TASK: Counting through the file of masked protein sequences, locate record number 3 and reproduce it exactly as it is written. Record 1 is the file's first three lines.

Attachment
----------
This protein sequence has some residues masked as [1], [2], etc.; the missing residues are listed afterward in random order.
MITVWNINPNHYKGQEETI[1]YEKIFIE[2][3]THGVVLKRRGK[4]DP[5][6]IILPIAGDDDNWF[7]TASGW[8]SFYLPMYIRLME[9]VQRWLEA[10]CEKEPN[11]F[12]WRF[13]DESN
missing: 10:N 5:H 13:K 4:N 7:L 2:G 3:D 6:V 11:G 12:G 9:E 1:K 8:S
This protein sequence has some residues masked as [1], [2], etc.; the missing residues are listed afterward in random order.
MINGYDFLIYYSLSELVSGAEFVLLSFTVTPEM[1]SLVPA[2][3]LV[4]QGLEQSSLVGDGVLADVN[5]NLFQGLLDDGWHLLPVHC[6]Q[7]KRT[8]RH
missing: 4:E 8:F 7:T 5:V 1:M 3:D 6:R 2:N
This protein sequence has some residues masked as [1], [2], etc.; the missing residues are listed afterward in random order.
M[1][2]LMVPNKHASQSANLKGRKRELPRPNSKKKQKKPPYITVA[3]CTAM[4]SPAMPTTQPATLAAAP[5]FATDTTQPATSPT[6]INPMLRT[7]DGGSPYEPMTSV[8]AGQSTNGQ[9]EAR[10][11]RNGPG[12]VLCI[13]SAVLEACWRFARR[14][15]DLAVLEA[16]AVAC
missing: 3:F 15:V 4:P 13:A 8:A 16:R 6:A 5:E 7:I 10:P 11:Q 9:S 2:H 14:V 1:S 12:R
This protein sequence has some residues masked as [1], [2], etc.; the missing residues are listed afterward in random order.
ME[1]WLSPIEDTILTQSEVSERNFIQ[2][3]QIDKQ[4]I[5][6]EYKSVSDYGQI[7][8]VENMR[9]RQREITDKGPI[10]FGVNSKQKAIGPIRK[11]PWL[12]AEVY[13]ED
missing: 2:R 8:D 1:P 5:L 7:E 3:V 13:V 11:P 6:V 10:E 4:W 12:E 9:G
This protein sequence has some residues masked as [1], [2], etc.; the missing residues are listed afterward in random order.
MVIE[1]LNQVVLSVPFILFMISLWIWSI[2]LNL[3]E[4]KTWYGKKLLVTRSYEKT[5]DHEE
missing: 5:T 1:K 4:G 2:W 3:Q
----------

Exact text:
This protein sequence has some residues masked as [1], [2], etc.; the missing residues are listed afterward in random order.
M[1][2]LMVPNKHASQSANLKGRKRELPRPNSKKKQKKPPYITVA[3]CTAM[4]SPAMPTTQPATLAAAP[5]FATDTTQPATSPT[6]INPMLRT[7]DGGSPYEPMTSV[8]AGQSTNGQ[9]EAR[10][11]RNGPG[12]VLCI[13]SAVLEACWRFARR[14][15]DLAVLEA[16]AVAC
missing: 3:F 15:V 4:P 13:A 8:A 16:R 6:A 5:E 7:I 10:P 11:Q 9:S 2:H 14:V 1:S 12:R